Commentary

Elaine Wah

Modern Markets, Modern Metrics - A Blog By IEX

In this blog by IEX's Elaine Wah, the newest public exchange looks to refute public claims that the metrics it uses are designed to inflate its own volume numbers and mislead people.

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February 1, 2004

Soft Dollars and Best Execution

By Nina Mehta

One controversial regulatory change under debate could have benefits for best execution, say some trading pros. It could also give the partnership between traders and portfolio managers an unintended boost.

If soft dollars are eliminated or scaled back, buyside traders would have more discretion over order flow. "Then we wouldn't have to trade with particular brokers," said Paula Peter, manager of equity trading at Pittsburgh-based Mellon Private Wealth Management. "We would more actively pursue alternate sources of execution, controlling more of the execution on our desk."

Abolishing soft dollars could also improve the partnership between traders and portfolio managers. "Getting rid of soft dollars would be one of the best things that could happen in the relationship between traders and portfolio managers," said Chris Orndorff, a managing principal at Payden & Rygel Investment Management, a money manager in Los Angeles with $50 billion. "Then you'd have traders truly trying to make the best execution, rather than seeking best execution and yet at the same time knowing they must feed the soft-dollar broker." He noted that those are typically contradictory efforts.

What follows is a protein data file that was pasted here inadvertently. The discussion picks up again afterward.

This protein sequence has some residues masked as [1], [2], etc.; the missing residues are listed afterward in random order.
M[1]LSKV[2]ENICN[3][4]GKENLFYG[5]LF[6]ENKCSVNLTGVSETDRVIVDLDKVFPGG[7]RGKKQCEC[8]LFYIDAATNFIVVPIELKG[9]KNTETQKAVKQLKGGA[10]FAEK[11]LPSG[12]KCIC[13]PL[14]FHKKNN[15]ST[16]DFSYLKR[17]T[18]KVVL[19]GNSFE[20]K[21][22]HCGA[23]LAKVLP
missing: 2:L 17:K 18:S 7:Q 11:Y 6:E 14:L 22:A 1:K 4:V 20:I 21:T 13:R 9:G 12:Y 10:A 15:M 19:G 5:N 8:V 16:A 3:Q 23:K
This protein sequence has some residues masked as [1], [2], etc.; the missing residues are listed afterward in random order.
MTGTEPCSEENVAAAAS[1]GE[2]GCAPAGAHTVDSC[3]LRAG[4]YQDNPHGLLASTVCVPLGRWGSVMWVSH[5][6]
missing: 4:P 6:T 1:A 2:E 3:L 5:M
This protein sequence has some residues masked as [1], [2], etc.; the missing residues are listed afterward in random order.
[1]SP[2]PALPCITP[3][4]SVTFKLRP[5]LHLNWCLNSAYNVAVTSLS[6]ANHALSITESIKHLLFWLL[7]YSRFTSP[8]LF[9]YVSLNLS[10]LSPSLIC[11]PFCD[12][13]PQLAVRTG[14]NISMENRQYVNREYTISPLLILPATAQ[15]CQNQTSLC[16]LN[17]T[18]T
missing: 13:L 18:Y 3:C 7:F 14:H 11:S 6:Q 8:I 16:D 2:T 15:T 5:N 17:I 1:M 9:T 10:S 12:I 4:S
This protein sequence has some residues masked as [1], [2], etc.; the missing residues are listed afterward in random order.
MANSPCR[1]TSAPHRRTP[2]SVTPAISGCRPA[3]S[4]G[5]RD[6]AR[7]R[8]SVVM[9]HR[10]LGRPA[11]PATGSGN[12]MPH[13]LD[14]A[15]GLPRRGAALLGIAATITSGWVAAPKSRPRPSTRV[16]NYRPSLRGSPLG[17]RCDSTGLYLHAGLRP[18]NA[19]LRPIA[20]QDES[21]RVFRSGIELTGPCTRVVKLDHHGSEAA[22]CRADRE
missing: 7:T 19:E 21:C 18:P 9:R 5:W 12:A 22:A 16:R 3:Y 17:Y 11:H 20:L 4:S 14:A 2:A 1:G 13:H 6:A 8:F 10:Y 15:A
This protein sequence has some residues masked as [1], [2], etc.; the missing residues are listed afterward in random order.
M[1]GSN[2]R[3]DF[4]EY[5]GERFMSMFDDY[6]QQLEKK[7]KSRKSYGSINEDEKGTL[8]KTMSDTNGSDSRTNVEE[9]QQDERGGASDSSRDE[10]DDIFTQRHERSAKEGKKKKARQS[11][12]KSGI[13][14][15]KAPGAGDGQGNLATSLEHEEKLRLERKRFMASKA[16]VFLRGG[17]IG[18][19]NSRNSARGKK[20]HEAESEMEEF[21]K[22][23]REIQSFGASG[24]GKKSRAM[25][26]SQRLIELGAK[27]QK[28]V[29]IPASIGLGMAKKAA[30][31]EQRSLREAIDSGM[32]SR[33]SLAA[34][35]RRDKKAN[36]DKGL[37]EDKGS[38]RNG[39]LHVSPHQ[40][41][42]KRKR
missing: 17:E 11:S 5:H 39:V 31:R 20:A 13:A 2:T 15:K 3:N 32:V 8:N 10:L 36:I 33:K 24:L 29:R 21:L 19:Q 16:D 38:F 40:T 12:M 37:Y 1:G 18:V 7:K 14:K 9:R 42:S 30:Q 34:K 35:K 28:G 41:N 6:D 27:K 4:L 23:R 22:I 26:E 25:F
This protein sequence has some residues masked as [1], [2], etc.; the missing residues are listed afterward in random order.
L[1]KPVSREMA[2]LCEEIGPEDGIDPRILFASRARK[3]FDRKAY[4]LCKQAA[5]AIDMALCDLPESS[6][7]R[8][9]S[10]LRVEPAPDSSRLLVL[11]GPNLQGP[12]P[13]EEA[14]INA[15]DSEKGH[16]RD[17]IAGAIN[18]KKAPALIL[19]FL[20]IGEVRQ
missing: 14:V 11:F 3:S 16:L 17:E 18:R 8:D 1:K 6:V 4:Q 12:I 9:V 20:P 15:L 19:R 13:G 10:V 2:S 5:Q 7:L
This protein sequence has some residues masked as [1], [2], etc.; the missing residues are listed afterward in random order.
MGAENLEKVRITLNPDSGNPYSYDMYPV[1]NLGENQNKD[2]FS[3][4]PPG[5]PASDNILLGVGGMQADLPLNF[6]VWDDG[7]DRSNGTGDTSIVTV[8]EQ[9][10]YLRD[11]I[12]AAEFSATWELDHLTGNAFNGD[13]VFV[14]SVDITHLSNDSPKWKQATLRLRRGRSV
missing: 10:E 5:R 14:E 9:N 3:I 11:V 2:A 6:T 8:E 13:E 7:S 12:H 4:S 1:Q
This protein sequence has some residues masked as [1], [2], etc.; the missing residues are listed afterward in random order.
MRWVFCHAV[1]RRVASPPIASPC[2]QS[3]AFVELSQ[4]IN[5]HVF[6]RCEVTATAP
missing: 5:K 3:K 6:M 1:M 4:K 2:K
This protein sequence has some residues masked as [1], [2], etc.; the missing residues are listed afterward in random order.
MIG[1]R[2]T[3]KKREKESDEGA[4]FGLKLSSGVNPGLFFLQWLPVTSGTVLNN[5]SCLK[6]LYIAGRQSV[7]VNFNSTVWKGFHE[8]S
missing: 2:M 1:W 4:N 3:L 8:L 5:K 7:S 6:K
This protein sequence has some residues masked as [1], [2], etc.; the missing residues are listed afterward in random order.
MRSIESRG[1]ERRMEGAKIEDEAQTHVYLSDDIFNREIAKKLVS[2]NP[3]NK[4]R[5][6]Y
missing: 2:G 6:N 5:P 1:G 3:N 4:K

Ted Aronson, a partner and portfolio manager at Aronson+Johnson+Ortiz LP (AJO), places the burden squarely on the shoulders of portfolio managers. "What good is a competent trading desk if a manager is tying the hands of traders with soft dollars, requiring them to direct commissions to certain brokers?" he asked. AJO, which, like Payden & Rygel, does not use soft dollars, has $15 billion under management.